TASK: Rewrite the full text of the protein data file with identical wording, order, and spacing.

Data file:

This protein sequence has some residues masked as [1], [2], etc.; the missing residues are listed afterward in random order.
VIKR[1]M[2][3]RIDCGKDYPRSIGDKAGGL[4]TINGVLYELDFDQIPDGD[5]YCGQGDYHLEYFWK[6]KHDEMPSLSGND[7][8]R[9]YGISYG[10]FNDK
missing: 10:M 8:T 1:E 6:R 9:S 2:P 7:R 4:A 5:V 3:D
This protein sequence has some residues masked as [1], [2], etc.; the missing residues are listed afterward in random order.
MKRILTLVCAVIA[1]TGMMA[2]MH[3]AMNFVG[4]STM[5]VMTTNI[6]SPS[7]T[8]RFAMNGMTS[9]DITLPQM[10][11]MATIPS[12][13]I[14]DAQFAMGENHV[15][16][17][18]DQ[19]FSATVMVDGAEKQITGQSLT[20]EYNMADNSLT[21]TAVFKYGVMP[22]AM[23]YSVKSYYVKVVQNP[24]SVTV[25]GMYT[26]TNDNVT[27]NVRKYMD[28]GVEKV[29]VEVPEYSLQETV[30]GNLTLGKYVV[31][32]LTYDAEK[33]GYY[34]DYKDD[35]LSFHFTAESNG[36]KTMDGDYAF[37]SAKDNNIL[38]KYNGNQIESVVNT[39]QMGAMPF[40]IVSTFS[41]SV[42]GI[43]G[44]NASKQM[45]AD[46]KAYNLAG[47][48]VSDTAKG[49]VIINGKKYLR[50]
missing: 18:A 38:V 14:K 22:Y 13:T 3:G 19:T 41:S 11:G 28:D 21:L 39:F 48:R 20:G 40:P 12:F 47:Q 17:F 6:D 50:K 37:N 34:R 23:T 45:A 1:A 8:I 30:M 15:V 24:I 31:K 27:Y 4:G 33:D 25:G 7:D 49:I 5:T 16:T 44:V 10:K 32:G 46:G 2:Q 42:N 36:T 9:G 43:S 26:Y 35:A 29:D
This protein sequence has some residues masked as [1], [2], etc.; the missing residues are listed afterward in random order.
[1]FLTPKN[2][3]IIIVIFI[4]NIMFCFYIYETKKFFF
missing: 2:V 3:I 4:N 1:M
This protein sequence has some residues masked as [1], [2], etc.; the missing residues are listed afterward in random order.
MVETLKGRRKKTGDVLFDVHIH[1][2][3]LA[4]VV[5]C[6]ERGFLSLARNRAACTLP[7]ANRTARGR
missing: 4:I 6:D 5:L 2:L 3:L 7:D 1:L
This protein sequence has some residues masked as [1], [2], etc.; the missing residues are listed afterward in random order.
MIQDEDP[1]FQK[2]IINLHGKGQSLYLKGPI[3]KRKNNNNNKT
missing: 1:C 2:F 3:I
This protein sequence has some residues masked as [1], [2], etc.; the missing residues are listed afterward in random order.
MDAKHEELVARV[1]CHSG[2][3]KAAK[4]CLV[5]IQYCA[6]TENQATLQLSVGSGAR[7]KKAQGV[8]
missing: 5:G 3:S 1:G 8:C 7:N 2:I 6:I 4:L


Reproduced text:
This protein sequence has some residues masked as [1], [2], etc.; the missing residues are listed afterward in random order.
VIKR[1]M[2][3]RIDCGKDYPRSIGDKAGGL[4]TINGVLYELDFDQIPDGD[5]YCGQGDYHLEYFWK[6]KHDEMPSLSGND[7][8]R[9]YGISYG[10]FNDK
missing: 10:M 8:T 1:E 6:R 9:S 2:P 7:R 4:A 5:V 3:D
This protein sequence has some residues masked as [1], [2], etc.; the missing residues are listed afterward in random order.
MKRILTLVCAVIA[1]TGMMA[2]MH[3]AMNFVG[4]STM[5]VMTTNI[6]SPS[7]T[8]RFAMNGMTS[9]DITLPQM[10][11]MATIPS[12][13]I[14]DAQFAMGENHV[15][16][17][18]DQ[19]FSATVMVDGAEKQITGQSLT[20]EYNMADNSLT[21]TAVFKYGVMP[22]AM[23]YSVKSYYVKVVQNP[24]SVTV[25]GMYT[26]TNDNVT[27]NVRKYMD[28]GVEKV[29]VEVPEYSLQETV[30]GNLTLGKYVV[31][32]LTYDAEK[33]GYY[34]DYKDD[35]LSFHFTAESNG[36]KTMDGDYAF[37]SAKDNNIL[38]KYNGNQIESVVNT[39]QMGAMPF[40]IVSTFS[41]SV[42]GI[43]G[44]NASKQM[45]AD[46]KAYNLAG[47][48]VSDTAKG[49]VIINGKKYLR[50]
missing: 18:A 38:V 14:K 22:Y 13:T 3:G 19:T 41:S 11:G 28:D 21:L 39:F 48:R 20:G 40:P 12:F 47:Q 17:F 6:D 50:K 37:N 34:R 23:T 45:A 1:A 8:I 30:M 15:V 24:I 31:K 27:Y 4:G 33:D 25:G 7:D 49:I 5:T 16:T 44:V 10:K 32:G 46:G 2:Q 42:N 36:T 9:G 43:S 26:Y 35:A 29:D
This protein sequence has some residues masked as [1], [2], etc.; the missing residues are listed afterward in random order.
[1]FLTPKN[2][3]IIIVIFI[4]NIMFCFYIYETKKFFF
missing: 2:V 3:I 4:N 1:M
This protein sequence has some residues masked as [1], [2], etc.; the missing residues are listed afterward in random order.
MVETLKGRRKKTGDVLFDVHIH[1][2][3]LA[4]VV[5]C[6]ERGFLSLARNRAACTLP[7]ANRTARGR
missing: 4:I 6:D 5:L 2:L 3:L 7:D 1:L
This protein sequence has some residues masked as [1], [2], etc.; the missing residues are listed afterward in random order.
MIQDEDP[1]FQK[2]IINLHGKGQSLYLKGPI[3]KRKNNNNNKT
missing: 1:C 2:F 3:I
This protein sequence has some residues masked as [1], [2], etc.; the missing residues are listed afterward in random order.
MDAKHEELVARV[1]CHSG[2][3]KAAK[4]CLV[5]IQYCA[6]TENQATLQLSVGSGAR[7]KKAQGV[8]
missing: 5:G 3:S 1:G 8:C 7:N 2:I 6:I 4:L